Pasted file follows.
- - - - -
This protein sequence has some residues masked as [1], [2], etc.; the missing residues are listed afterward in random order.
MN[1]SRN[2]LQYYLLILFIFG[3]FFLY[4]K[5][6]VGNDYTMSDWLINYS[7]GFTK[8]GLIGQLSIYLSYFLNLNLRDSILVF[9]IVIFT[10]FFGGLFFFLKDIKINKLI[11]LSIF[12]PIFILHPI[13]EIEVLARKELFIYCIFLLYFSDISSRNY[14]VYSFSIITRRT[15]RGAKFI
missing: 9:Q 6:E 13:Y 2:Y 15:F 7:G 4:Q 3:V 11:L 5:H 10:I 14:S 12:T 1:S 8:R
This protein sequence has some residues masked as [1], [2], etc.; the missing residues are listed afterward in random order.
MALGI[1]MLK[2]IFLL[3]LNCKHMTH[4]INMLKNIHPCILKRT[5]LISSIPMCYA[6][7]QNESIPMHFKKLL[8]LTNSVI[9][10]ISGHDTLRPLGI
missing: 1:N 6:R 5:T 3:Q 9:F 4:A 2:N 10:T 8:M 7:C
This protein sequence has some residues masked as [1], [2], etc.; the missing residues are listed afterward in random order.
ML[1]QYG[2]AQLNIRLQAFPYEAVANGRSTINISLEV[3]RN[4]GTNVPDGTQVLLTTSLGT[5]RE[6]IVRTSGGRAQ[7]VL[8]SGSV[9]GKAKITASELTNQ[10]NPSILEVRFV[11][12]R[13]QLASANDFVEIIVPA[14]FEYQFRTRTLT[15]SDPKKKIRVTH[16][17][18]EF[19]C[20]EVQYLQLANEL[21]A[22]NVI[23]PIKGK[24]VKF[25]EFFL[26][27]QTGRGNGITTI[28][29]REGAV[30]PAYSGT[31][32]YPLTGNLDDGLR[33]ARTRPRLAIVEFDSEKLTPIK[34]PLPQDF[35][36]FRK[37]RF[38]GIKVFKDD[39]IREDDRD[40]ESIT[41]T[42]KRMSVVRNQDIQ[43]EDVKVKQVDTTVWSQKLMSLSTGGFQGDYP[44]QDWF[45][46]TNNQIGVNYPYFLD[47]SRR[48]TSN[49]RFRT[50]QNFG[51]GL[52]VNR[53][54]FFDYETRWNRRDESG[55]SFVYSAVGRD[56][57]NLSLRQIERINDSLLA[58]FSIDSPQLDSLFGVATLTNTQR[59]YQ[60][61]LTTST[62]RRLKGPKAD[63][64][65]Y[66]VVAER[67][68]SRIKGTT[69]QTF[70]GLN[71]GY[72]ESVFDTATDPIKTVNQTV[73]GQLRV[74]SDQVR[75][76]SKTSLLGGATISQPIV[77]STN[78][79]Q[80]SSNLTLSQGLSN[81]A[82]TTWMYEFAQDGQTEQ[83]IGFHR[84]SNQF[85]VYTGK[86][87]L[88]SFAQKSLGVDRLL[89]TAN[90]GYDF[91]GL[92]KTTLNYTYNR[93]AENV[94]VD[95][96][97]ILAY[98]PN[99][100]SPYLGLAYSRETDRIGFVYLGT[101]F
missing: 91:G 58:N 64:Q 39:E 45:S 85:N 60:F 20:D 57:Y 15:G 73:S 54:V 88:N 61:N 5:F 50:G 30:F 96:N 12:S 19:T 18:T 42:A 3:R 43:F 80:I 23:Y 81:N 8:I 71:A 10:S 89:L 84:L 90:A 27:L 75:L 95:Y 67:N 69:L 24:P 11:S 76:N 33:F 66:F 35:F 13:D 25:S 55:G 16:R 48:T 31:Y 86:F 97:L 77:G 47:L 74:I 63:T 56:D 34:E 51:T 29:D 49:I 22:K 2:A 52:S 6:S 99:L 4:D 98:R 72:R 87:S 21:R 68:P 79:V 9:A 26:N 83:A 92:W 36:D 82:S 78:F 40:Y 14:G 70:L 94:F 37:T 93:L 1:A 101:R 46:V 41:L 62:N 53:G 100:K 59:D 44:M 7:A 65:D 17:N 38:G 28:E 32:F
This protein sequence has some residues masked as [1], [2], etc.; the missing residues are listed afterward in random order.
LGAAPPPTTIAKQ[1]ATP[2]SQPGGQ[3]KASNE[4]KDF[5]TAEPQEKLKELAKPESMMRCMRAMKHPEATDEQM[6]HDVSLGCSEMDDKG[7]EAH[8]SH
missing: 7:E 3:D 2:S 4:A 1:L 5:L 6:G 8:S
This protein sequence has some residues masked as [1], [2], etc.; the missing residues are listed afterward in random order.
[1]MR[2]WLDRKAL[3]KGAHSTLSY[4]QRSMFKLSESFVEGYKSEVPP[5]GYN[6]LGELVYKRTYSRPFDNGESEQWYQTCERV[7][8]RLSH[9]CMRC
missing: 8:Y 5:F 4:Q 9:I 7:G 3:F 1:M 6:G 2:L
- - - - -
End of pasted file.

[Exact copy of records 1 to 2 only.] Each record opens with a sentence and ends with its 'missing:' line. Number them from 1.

This protein sequence has some residues masked as [1], [2], etc.; the missing residues are listed afterward in random order.
MN[1]SRN[2]LQYYLLILFIFG[3]FFLY[4]K[5][6]VGNDYTMSDWLINYS[7]GFTK[8]GLIGQLSIYLSYFLNLNLRDSILVF[9]IVIFT[10]FFGGLFFFLKDIKINKLI[11]LSIF[12]PIFILHPI[13]EIEVLARKELFIYCIFLLYFSDISSRNY[14]VYSFSIITRRT[15]RGAKFI
missing: 9:Q 6:E 13:Y 2:Y 15:F 7:G 4:Q 3:V 11:L 5:H 10:I 14:S 12:T 1:S 8:R
This protein sequence has some residues masked as [1], [2], etc.; the missing residues are listed afterward in random order.
MALGI[1]MLK[2]IFLL[3]LNCKHMTH[4]INMLKNIHPCILKRT[5]LISSIPMCYA[6][7]QNESIPMHFKKLL[8]LTNSVI[9][10]ISGHDTLRPLGI
missing: 1:N 6:R 5:T 3:Q 9:F 4:A 2:N 10:T 8:M 7:C